Continuing scandal in Ateneo de Manila after MVP’s speech: LADLAD and the Reproductive Health Bill

I.  The School Forum on MVP’s Speech

I attended the forum on MVP’s commencement speech yesterday.  There were four speakers, but I can remember only two: Fr. Ben Nebres, S.J. and Mr. Leland de la Cruz.  Fr. Ben announced the resignation of MVP and he emphasized the Board of Trustee’s decision was based on Catholic Moral Theology: there are many mitigating factors to the deed and among them are full knowledge and consent.  Leland, on the other hand, talked about the hurt experienced by other members of the Ateneo community.  His question is essentially on how do we reconcile the academic honesty we teach to our students with MVP’s speech.  I admire Leland for his courage.

I did not share my opinion in the forum.  I only listened.  I noticed that those who speak in favor of BOT are generally older teachers and those who speak in favor of Leland are generally younger.  If you ask my opinion,  I shall say that this issue is beyond my competence as a blogger.  I cannot directly quote from the Catechism or from a papal encyclical.  This is not a doctrinal problem, but something academic or something on the question of personal culpability which I am not competent to judge.  And besides, MVP and the Board of Trustees are not my colleague: they are my superiors.  I can air my disagreement to my colleague’s opinions, but for those of my superiors, I shall prefer to be mum and let those in authority  decide on the issue.  My code of conduct is governed by St. Ignatius 10th Rule for Thinking, Judging, and Feeling with the Church:

Rule 10. We ought to  be more inclined to approve and praise the decrees, recommendations, and conduct of our superiors than to speak against them.  For although in some cases their acts are not or were not praiseworthy, to speak against them either by preaching in public or by conversing among the ordinary people would cause more murmuring and scandal than profit.  And through this the people would become angry at their officials, whether civil or spiritual.  However, just as it does harm to speak evil about officials among the ordinary people while they are absent, so it can be profitable to speak of their bad conduct to persons who can bring about a remedy.

I haven’t seen the letter of Leland’s group before it was published on the web.  And many faculty members haven’t seen it.  It would have been better if they shared it with all the faculty first, get the pulse of the community, and broadcast it afterward.  More could have added their names on the list.  But that is only in hindsight.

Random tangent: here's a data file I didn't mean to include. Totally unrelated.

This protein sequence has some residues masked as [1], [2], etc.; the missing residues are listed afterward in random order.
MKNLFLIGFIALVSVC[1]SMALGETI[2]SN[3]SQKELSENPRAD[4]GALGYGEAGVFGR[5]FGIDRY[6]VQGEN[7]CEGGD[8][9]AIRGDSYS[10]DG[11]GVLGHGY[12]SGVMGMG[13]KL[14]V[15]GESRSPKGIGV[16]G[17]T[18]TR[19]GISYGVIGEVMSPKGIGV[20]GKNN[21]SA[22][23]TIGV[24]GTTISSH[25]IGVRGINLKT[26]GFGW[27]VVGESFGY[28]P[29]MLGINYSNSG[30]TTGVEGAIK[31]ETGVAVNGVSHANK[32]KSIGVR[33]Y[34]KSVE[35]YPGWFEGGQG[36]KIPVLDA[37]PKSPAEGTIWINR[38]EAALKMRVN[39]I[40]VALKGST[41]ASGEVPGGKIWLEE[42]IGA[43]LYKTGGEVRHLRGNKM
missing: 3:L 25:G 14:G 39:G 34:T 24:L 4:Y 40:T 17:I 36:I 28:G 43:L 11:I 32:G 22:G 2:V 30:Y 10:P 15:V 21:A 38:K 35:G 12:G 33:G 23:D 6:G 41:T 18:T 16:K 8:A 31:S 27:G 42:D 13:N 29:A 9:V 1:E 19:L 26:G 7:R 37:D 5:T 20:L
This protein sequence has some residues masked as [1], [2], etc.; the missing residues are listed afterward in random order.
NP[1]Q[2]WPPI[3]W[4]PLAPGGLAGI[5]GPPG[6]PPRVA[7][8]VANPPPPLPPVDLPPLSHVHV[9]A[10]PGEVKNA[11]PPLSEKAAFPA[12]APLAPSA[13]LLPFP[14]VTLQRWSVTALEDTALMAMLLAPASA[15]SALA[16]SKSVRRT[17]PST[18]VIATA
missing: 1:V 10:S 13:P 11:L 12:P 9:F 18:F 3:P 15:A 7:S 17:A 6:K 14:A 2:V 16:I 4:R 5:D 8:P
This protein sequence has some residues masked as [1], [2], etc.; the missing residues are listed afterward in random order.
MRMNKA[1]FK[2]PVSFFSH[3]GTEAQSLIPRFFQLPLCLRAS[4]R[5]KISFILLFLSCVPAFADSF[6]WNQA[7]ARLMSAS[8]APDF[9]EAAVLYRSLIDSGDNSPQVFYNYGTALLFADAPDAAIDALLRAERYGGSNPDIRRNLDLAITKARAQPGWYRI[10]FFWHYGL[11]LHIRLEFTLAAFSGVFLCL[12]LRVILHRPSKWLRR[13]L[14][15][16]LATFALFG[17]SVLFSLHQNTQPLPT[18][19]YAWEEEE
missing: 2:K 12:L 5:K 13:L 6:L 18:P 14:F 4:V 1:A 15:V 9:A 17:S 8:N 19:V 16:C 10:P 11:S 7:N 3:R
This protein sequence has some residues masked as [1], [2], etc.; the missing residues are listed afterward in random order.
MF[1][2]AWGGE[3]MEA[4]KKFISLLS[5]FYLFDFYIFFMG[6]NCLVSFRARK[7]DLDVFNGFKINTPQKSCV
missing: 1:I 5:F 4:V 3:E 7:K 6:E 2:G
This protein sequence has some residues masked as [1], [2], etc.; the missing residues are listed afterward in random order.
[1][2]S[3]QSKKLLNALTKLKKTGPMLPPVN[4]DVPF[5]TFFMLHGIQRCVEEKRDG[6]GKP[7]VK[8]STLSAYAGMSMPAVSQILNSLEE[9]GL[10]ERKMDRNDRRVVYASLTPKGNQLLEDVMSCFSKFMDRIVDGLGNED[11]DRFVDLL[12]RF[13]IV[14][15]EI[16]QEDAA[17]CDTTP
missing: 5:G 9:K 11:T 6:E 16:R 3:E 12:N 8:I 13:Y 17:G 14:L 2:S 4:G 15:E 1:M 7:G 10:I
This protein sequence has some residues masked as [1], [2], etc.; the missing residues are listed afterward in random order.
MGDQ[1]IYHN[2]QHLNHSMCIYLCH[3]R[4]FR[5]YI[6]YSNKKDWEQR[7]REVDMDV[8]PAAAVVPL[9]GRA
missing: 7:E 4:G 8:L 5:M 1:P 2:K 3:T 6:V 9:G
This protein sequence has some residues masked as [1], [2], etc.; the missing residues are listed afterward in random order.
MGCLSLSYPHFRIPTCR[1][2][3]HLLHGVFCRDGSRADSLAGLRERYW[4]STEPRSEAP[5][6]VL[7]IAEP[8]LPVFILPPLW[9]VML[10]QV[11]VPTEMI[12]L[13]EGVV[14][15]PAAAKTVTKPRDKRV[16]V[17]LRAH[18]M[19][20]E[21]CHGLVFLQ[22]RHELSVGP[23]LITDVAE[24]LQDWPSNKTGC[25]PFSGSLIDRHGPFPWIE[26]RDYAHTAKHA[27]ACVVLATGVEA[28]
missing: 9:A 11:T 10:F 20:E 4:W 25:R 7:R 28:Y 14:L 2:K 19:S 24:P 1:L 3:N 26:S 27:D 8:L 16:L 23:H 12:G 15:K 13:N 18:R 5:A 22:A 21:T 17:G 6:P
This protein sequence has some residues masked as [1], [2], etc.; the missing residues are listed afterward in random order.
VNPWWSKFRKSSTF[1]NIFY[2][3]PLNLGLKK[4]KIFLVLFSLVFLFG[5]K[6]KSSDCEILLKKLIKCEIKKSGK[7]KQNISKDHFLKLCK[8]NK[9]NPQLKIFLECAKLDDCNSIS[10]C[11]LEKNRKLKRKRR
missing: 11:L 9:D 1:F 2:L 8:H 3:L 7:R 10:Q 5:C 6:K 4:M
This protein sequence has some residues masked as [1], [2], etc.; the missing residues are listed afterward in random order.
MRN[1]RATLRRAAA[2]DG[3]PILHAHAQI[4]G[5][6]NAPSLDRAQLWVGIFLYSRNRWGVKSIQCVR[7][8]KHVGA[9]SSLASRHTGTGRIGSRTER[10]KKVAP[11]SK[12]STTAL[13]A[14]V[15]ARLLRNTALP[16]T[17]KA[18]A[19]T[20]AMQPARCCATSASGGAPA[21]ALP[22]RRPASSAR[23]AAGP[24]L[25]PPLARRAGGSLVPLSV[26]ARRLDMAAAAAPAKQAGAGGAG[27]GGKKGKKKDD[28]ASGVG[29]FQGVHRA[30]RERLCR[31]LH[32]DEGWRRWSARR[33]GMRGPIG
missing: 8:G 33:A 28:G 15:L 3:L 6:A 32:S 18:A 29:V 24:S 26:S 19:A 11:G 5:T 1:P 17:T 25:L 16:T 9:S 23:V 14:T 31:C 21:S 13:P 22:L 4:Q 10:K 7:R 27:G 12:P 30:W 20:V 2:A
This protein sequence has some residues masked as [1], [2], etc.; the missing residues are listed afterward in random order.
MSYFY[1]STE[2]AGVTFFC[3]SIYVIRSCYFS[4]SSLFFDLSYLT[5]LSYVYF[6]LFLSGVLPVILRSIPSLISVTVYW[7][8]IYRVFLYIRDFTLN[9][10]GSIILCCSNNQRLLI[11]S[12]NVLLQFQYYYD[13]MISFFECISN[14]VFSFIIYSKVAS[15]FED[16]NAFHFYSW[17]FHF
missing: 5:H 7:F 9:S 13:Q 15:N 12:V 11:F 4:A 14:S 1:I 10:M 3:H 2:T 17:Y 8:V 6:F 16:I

II. The Continuing Scandals: LADLAD and the Reproductive Health Bill

One faculty walked to one of the microphones to speak her opinion.  And she passed behind my chair.  And while passing by I heard her whisper something to this effect: “the Catholic teaching on … is next.”  From the tone of her voice and murmurs I hear I can sense that she is referring to the issue of the Reproductive Health Bill which many faculty signed in support of the bill.  For this matter I can speak my mind, because I will not be speaking my mind but the mind of the Church: I shall simply quote Humanae Vitae:

Neither is it valid to argue, as a justification for sexual intercourse which is deliberately contraceptive, that a lesser evil is to be preferred to a greater one, or that such intercourse would merge with procreative acts of past and future to form a single entity, and so be qualified by exactly the same moral goodness as these. Though it is true that sometimes it is lawful to tolerate a lesser moral evil in order to avoid a greater evil or in order to promote a greater good,” it is never lawful, even for the gravest reasons, to do evil that good may come of it (18)—in other words, to intend directly something which of its very nature contradicts the moral order, and which must therefore be judged unworthy of man, even though the intention is to protect or promote the welfare of an individual, of a family or of society in general. Consequently, it is a serious error to think that a whole married life of otherwise normal relations can justify sexual intercourse which is deliberately contraceptive and so intrinsically wrong. (section 14, par. 3)

Danton Remoto, the founding chairman of the Lesbian, Gay, Bisexual, and Transgendered party list group LADLAD sits somewhere to my left.  From the mention of the word “ladlad” which means “to lay bare in public” in one of the opinion presentations on MVP’s speech, I can see some nods in approval of LADLAD.  This is the second continuing scandal in Ateneo de Manila University: you have a professor in a Catholic University which pushes for the adoption of homosexual norms in the government, in defiance of Catholic moral teaching on homosexuality as stated in the Catechism.

Unlike MVP who admitted his error, the proponents of the Reproductive Health Bill and LADLAD in Ateneo continued to claim to know better than the Church’s Magisterium.  Fr. Ben Nebres’s appeal to Catholic teaching on full knowledge and consent for the sinful deed to be grave falls on deaf ears: you have a group of faculty members who do not anymore believe in the Church’s teaching authority.   If the Catholic Church can err in its teaching on contraception and homosexuality, then the Catholic Church can also err in its teaching on venial and mortal sins.

The disobedience to Church’s teaching authority also leads to another thing: the spirit of dissent to authority in general.  Dissent begets dissent.  I saw this years ago when the Vice President for Loyola Schools, Dr. Cuyegkeng, was standing in front of the students explaining the new University dress code–a code for modesty as a guardian of chastity.  Some Faculty members and Student leaders lambasted her in her face.  They find it difficult to follow a simple rule as to dress decently when you are in school.  Where is academic freedom in that?  they say, forgetting that students come to the Ateneo not to tell Ateneo what to do, but rather to be formed by Ateneo in the Jesuit Catholic tradition.  You don’t talk down to the Vice President; you entreat her in deference to her position, to the dignity of the office that she represents.  And I feel that the wording of the letter in response to the BOT’s decision on MVP could also have been written in the same spirit: the spirit of entreaty and deference.